Scotland’s country’s biggest nature conservation charity – the Royal Society for the Protection of Birds (RSPB) – has formally objected to an application for a wind farm ‘at the heart of Scotland’s globally important Flow Country.’
The charity has described the proposal from SSE (which owns Scottish Hydro) for a wind turbine farm near Thurso as ‘one of the most worrying it has ever seen.’
The Flow Country is the name given to the peatlands of Caithness and Sutherland. As well as being one of the world’s rarest habitats and home to many bird species, it is also an important carbon store.
The application is for a 47 turbine wind farm in a non-native conifer plantation – one of the many planted on the Flows peatlands in the 1970s which were frequently financed by wealthy private investors under beneficial tax-avoidance schemes.
These plantations are now widely regarded as a policy mistake and are the subject of large-scale restoration work supported by many Government agencies and local groups.
Stuart Housden, Director of RSPB Scotland, said: “This is one of the most worrying wind farm applications we have seen in Scotland. The bog and peatland habitat of the Flows is so special and rare that it is protected by law and is currently the subject of a multi-million pound funding bid by the Peatlands Partnership for restoration work.”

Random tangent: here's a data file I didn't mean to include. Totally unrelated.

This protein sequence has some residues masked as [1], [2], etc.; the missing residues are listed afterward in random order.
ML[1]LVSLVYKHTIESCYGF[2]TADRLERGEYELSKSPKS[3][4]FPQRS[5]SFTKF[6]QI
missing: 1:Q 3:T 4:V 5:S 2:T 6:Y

The Partnership, comprises RSPB Scotland, Scottish Natural Heritage (SNH), Forestry Commission Scotland, Highland Council, Plantlife and the Highlands University. The Flow Country is also on the UK Tentative List for inscription as an UNESCO World Heritage Site.
Housden added: “Wind farms play a vital part in tackling climate change and SSE has shown it can be a responsible developer. But this proposal sticks out like a sore thumb in their current portfolio.
“That they would consider something like this, in such a vital home for nature is very disappointing. We hope SSE reconsiders its plans or that Scottish Ministers quickly reject this application.”